Giving animals drugs sounds like a cruel activity, perhaps something you'd expect from delinquent teenagers looking for a cheap laugh at the expense of another creature. But, it turns out, giving octopuses psychoactive drugs can actually have some scientific value.
That's what U.S. researchers discovered after a designed experiment to see how California two-spot octopuses (Octopus bimaculoides) reacted to being given MDMA, better known as the drug ecstasy. Surprisingly, the animals behaved much like humans do under the influence of the drug, with a lot of hugging and cuddles, according to a media release.
The research was also performed according to guidelines laid out in the Animal Welfare Act, so despite their strange trip, the octopuses went on to live perfectly healthy, cephalopod lives.
The study was also approved on more than a whim. After the genome of the California two-spot octopus was recently sequenced and published, scientists noticed some curious similarities between human and octopus brains, even though there are over 500 million years of evolution that separates us from these intelligent invertebrates. Namely, we seem to share a transporter that binds the neurotransmitter serotonin.
For humans, serotonin plays an important role in mood regulation, feelings of happiness and well being, as well as depression. Scientists wondered if it might also play a similar role in octopus behavior. And one of the easiest ways to test this is to introduce MDMA, a drug known to increase the activity of serotonin.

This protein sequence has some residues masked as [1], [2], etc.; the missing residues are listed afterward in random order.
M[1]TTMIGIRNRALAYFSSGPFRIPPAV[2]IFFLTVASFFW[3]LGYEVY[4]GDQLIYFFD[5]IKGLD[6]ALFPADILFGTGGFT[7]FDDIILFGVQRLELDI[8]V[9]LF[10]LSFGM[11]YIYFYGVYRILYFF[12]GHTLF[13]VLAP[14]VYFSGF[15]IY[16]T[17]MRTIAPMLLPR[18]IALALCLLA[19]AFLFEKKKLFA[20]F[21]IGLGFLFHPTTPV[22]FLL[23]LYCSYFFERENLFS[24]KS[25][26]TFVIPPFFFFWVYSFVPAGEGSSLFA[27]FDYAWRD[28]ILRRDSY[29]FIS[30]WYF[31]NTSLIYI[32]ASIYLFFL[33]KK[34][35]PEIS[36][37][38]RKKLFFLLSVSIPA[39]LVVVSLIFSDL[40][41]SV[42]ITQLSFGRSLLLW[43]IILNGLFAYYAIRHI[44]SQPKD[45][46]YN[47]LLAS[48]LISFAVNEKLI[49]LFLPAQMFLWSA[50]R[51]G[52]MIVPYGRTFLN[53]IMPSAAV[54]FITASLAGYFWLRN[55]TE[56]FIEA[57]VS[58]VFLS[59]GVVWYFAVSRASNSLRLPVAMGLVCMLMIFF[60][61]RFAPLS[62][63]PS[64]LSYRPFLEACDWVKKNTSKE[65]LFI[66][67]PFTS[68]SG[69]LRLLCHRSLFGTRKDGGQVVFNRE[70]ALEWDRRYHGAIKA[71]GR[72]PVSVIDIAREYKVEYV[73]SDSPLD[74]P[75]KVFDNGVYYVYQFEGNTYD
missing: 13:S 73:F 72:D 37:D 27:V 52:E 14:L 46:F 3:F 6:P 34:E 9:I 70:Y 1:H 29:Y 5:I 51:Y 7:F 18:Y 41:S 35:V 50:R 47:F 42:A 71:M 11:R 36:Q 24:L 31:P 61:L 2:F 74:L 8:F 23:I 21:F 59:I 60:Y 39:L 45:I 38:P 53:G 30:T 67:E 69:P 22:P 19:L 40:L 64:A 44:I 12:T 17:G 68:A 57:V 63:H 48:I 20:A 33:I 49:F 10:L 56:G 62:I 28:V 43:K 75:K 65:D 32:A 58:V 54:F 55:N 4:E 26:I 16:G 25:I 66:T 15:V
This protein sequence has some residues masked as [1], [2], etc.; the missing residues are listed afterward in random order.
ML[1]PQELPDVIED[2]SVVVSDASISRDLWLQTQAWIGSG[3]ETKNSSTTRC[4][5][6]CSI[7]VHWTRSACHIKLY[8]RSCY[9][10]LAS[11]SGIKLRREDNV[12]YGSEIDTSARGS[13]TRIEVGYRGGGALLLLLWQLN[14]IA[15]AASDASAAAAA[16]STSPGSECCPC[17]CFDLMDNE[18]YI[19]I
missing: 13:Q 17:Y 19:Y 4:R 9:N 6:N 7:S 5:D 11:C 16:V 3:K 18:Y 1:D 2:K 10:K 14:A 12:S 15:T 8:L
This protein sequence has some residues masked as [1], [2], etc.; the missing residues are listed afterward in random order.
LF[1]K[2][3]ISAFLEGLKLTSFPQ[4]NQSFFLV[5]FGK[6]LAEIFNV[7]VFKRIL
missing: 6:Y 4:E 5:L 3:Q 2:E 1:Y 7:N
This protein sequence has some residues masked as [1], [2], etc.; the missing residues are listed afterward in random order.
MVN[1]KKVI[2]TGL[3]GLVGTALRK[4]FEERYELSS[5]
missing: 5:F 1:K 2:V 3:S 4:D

"Despite anatomical differences between octopus and human brain, we've shown that there are molecular similarities in the serotonin transporter gene," said neuroscientist Gül Dölen of Johns Hopkins University. "These molecular similarities are sufficient to enable MDMA to induce prosocial behaviors in octopuses."
Humans become more empathetic when taking ecstasy; it's also known as the "happy drug" because it generates feelings of euphoria, especially from touching. It's no different for octopuses, apparently.
Researchers observed as the ecstasy-influenced cephalopods spent a lot of time embracing one another. And interestingly, this is a species that is usually thought of as more solitary.
The study tells us a lot about the evolutionary roots of serotonergic signaling in the regulation of social behaviors. It's remarkable to think that behaviors and social capacities typically thought of as rather complex might go back over 500 million years, and even be more widespread in the animal kingdom than we ever thought possible.
It's also somewhat comforting to know that this element of cognition, our friendlier and more affectionate social capacities, might be translatable across wide species barriers. In a way, it brings us all a little bit closer.